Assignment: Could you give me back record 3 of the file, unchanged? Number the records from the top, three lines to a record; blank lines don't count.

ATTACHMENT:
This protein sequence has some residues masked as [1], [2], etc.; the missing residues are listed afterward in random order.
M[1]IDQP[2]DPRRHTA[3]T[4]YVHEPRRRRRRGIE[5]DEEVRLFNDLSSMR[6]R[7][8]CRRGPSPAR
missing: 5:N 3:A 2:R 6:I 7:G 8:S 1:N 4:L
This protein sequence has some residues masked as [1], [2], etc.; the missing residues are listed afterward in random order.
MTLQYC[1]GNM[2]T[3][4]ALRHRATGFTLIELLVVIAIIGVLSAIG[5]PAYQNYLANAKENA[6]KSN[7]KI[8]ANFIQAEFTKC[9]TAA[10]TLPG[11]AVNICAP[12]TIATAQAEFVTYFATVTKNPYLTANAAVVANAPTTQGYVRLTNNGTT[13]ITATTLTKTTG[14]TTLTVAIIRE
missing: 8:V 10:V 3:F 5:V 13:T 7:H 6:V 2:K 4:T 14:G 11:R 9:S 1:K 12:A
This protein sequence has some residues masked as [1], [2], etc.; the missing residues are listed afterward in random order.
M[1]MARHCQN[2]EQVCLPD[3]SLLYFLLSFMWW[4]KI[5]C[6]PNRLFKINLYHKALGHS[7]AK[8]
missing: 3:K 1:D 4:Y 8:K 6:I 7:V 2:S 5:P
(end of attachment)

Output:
This protein sequence has some residues masked as [1], [2], etc.; the missing residues are listed afterward in random order.
M[1]MARHCQN[2]EQVCLPD[3]SLLYFLLSFMWW[4]KI[5]C[6]PNRLFKINLYHKALGHS[7]AK[8]
missing: 3:K 1:D 4:Y 8:K 6:I 7:V 2:S 5:P